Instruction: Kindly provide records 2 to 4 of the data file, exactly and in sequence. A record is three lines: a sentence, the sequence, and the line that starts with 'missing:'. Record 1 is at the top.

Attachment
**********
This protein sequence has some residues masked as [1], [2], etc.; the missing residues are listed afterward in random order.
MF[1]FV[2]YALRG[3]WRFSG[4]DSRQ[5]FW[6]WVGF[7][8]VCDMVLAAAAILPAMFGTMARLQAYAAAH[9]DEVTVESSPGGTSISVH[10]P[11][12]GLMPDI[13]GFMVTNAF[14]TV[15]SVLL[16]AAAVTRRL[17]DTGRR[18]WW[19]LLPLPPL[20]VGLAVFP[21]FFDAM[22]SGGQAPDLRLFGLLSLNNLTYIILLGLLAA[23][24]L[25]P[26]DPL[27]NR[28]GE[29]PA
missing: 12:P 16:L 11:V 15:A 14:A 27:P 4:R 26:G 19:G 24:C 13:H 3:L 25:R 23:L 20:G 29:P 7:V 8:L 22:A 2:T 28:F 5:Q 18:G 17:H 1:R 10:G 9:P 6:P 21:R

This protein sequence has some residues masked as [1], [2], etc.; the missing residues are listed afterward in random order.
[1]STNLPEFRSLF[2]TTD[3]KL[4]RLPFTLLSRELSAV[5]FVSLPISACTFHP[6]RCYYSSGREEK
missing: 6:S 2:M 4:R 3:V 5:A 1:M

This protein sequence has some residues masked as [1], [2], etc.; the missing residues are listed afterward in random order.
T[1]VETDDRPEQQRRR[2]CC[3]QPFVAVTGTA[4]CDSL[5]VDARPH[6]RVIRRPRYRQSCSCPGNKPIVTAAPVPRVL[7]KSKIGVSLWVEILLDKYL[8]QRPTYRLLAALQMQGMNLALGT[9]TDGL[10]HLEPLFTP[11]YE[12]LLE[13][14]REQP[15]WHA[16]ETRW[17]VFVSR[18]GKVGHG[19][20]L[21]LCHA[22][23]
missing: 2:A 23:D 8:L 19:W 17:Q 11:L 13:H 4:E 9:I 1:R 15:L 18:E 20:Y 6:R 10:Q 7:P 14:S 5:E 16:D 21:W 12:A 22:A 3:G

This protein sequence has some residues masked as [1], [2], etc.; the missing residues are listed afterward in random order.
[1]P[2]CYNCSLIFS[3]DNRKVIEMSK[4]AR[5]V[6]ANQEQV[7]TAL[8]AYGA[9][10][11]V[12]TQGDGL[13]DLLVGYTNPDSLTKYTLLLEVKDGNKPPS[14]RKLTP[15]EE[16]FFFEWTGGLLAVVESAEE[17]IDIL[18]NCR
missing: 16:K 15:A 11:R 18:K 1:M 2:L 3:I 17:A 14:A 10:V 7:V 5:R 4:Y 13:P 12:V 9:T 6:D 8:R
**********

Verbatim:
This protein sequence has some residues masked as [1], [2], etc.; the missing residues are listed afterward in random order.
[1]STNLPEFRSLF[2]TTD[3]KL[4]RLPFTLLSRELSAV[5]FVSLPISACTFHP[6]RCYYSSGREEK
missing: 6:S 2:M 4:R 3:V 5:A 1:M

This protein sequence has some residues masked as [1], [2], etc.; the missing residues are listed afterward in random order.
T[1]VETDDRPEQQRRR[2]CC[3]QPFVAVTGTA[4]CDSL[5]VDARPH[6]RVIRRPRYRQSCSCPGNKPIVTAAPVPRVL[7]KSKIGVSLWVEILLDKYL[8]QRPTYRLLAALQMQGMNLALGT[9]TDGL[10]HLEPLFTP[11]YE[12]LLE[13][14]REQP[15]WHA[16]ETRW[17]VFVSR[18]GKVGHG[19][20]L[21]LCHA[22][23]
missing: 2:A 23:D 8:L 19:W 17:Q 11:L 13:H 4:E 9:I 1:R 15:L 18:E 20:Y 6:R 10:Q 7:P 14:S 5:E 16:D 21:W 12:A 22:A 3:G

This protein sequence has some residues masked as [1], [2], etc.; the missing residues are listed afterward in random order.
[1]P[2]CYNCSLIFS[3]DNRKVIEMSK[4]AR[5]V[6]ANQEQV[7]TAL[8]AYGA[9][10][11]V[12]TQGDGL[13]DLLVGYTNPDSLTKYTLLLEVKDGNKPPS[14]RKLTP[15]EE[16]FFFEWTGGLLAVVESAEE[17]IDIL[18]NCR
missing: 16:K 15:A 11:R 18:K 1:M 2:L 3:I 17:A 14:A 10:V 7:V 5:R 4:Y 13:P 12:V 9:T 6:D 8:R